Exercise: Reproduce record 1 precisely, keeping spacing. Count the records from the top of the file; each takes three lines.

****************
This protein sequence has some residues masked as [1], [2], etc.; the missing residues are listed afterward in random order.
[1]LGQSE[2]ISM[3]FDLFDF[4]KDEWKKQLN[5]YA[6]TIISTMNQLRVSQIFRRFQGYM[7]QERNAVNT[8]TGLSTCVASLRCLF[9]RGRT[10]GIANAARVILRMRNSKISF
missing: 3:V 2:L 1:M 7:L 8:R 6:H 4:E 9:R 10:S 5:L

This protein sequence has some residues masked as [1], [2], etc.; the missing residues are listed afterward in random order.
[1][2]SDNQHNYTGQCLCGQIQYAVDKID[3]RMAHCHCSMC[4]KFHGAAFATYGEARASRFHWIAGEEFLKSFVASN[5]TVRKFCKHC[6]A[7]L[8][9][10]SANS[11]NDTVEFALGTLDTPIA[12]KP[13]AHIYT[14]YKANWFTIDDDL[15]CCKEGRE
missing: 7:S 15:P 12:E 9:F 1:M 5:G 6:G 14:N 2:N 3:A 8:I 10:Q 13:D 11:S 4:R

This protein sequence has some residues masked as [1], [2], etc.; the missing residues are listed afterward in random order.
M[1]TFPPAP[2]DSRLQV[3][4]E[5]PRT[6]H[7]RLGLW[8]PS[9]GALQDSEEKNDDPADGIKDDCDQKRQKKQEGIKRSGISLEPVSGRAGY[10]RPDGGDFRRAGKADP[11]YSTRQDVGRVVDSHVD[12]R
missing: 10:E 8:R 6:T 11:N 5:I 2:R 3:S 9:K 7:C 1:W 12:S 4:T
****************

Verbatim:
This protein sequence has some residues masked as [1], [2], etc.; the missing residues are listed afterward in random order.
[1]LGQSE[2]ISM[3]FDLFDF[4]KDEWKKQLN[5]YA[6]TIISTMNQLRVSQIFRRFQGYM[7]QERNAVNT[8]TGLSTCVASLRCLF[9]RGRT[10]GIANAARVILRMRNSKISF
missing: 3:V 2:L 1:M 7:L 8:R 6:H 4:E 9:R 10:S 5:L